Whatever You Do – Be Passionate About It!

Barbara Klein food 2 Comments

This post is about food, cooking and a recipe, what did you think?

There is a fig tree in our garden, I planted it some 15 years ago, it was a tiny weeny thing, proudly demonstrating ist first leaves.

It has become a gorgeous tree tending to ignore neighbour boundaries. Each year it carries sweet yellor fruit.

Each year? Not really, that is what it looked like last year:

Late Bloomers figs in summer

In early summer it showed promise of a rich harvest but the fruit did not mature.

Late Bloomers fig tree in November

And that is how it looked in November – so sad!

Interesting to hear the comments of people passing by: my fig tree is much bigger, this year it yielded 3 (three!) harvests! It reminds me of Mark Twain (a stone age ago I wrote a paper on Tall Stories but this is another story all together!).

I have always wondered what to do with all the figs (make a dessert of figs, double cream, cane sugar and brown rum?, jam?, give them away?).

And then I was invited to a friend’s place for an outdoor lunch in the countryside one early autumn day and she served cheese with fig mustard bought at the local butcher’s. Delicious, it goes well with pot-au-feu (poached beef) too, or use it as a bread spread, or eat it by the spoonful.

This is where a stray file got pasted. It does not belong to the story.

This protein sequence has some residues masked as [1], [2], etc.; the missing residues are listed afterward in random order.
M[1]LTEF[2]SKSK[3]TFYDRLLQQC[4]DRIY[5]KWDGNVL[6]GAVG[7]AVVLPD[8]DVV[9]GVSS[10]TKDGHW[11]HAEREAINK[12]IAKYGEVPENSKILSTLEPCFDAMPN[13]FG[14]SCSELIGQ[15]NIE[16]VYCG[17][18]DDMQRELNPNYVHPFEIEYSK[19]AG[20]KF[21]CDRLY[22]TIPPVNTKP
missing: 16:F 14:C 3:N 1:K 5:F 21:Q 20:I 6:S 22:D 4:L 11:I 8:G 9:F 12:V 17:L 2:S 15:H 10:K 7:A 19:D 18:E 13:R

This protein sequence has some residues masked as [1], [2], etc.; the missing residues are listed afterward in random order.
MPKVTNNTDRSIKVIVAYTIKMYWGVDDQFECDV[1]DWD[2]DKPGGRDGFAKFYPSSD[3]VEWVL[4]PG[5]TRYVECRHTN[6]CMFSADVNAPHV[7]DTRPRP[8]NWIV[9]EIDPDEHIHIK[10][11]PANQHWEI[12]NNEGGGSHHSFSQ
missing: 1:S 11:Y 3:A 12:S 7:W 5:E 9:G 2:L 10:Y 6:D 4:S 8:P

Splendid idea, I started to google, read tons of recipe and started to cook experiment.

Enjoy the result, I am fairly pleased with it:


1 kg figs (ca. 20 % waste = > 800 g)
2 chili
ca. 5 cm ginger
4 TS Coleman mustard powder
1 lemon (juice and grated peel)
1 TS corn starch
3 TS sugar
1 TS mustard seeds (toasted)
1 TS white balsamico
1 pinch sea salt

Late Bloomers Basilicata figs

Basilicata Figs


Peel figs, puree in food processor

Add grated ginger, mustard powder, sugar, juice and grated peel of lemon and mix well

Bring to a gentle boil and add the other ingredients

Cook to desired consistency

Fill in sterilised jars and sterilise in steamer (12 minutes at 100°C). Cool the jars upside down. *

Late Bloomers upside down

Jars on their heads

* Does anybody of you now what good it does to the jars or its contents cooling upside down (except making them dizzy)? I appreciate your suggestions, comments and stories!

I stopped doing it , also for the reason that sometimes due to the consistency the sterilised goods maintain their cooling position!

Comments 2

  1. I love the photo with upside down jars, it looks like a honeycomb 🙂

    After sterilizing I let them 10 minutes upside down because from what I know it helps to seal better ..

    1. Post

      @Ari: thanks for your suggestion for the better sealing, however as I use twist lids, I think this is not necessary but who knows, I am a mixture of old and new (methods)!

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